Most helpful critical review
80 of 84 people found the following review helpful
Strictly for beginners
on 5 February 2002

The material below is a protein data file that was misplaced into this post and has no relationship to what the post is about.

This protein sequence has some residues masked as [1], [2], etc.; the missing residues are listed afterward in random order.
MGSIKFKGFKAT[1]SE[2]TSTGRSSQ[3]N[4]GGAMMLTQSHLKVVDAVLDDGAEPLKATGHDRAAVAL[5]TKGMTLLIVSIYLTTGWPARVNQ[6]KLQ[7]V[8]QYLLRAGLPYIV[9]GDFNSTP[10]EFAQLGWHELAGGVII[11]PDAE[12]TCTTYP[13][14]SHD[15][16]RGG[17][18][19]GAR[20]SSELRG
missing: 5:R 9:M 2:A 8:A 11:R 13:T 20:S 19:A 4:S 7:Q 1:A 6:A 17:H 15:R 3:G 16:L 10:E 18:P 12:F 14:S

After reading such enthusiastic reviews here on Amazon and having respected Marian Green's work for a good many years I was tempted into buying A Witch Alone, which I was expecting to provide me with a course of serious disciplined study. I was thoroughly disappointed; this book is strictly for beginners. If you are totally new to the Craft and want to get to grips with natural magic and the pagan worldview, then this is probably one of the better publications to help you do just that. It will help you to form a magical relationship between yourself and the natural world, and will encourage you to see yourself in terms of that relationship. It takes a simple approach to natural magic and there is no dressing up in regalia and waving swords around or trying to memorise long-winded incantations. Green's approach is centred around showing the novice how to re-examine their world and look at it with fresh eyes. Unfortunately the book is crammed with heavily-romanticised references to "simple country folk" and harks back to days of yore in an irritatingly twee fashion. Sadly the Craft is full of just such pseudo-historical romantic nonsense that has very little basis in fact, and I would strongly advise anyone interested in learning more about modern pagan witchcraft, or anyone reading A Witch Alone, to also read the works of Ronald Hutton, particularly The Triumph of the Moon. Hutton's work is the first serious attempt to give the Craft a meaningful historical context that is not based on misleading romantic notions of the Village Wise Woman, but rather on the available evidence. For this reason I am hesitant to wholeheartedly recommend A Witch Alone to the beginner without at least adding a caveat about its "historical" content.